Press release

National curriculum assessment at a turning point: successes, failures and alternatives

8 June 2009

At a time of dramatic changes in national testing, an authoritative and thought provoking Special Issue reviews the successes and failures of national curriculum assessment (NCA) over the last fifteen years and possible replacements for the current system.

NFER’s Chris Whetton, editor of National Curriculum Assessment in England: how well has it worked? Perspectives from the UK, Europe and beyond, chose the subject ‘because it matters….a critical evaluation of something that has such an influence on generations of a nation’s children is vital, giving lessons for the future and for other countries and their own reforms.’

Articles in this special issue of Educational Research include:

The special issue includes papers from assessment specialists in other countries, which show that concerns in England are neither unique nor special. The five authors reflect a range of attitudes to assessment; Sweden’s system is largely based on teacher assessment, in Italy there’s a lack of interest in formal testing, and in America the individual states have accountability systems of greater complexity and with more targets than we see in England.

Chris Whetton’s conclusion is that improvement isn’t simple: ‘To develop a national assessment system which is fair to all in a diverse society, provides valid information with great accuracy, supports teaching and learning, raises levels of attainment for children of all backgrounds, provides accountability measures for society, is economically viable, and is accepted by all involved in education, is not just difficult, it is impossible. But that does not mean that the attempt is a vain effort.’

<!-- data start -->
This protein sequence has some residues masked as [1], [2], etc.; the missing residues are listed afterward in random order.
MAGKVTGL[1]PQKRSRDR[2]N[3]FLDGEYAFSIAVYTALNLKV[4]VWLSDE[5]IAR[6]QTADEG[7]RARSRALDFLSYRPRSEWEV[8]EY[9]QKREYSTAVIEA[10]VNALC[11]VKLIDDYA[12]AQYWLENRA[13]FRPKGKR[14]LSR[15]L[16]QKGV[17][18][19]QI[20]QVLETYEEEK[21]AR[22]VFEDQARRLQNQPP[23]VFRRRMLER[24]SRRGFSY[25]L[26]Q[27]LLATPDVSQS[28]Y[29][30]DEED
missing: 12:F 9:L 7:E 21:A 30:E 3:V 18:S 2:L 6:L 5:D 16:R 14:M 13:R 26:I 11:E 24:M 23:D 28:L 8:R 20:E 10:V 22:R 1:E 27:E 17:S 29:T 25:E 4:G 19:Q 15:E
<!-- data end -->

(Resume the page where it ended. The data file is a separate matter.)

National Curriculum Assessment in England: how well has it worked? Perspectives from the UK, Europe and beyond is published by Routledge, a part of the Taylor and Francis Group.

Further information on the special issue

Educational Research at Routledge: home page | special issue



For more information or for a review copy please contact Gail Goodwin, NFER Media and Communications Manager, on 01753 637159,

Notes to editors

The National Foundation for Educational Research (NFER) is the UK’s largest independent educational research organisation. NFER’s mission is to contribute to improving education, training and children’s services by undertaking research, evaluation and assessment, and communicating the results effectively.

For more information visit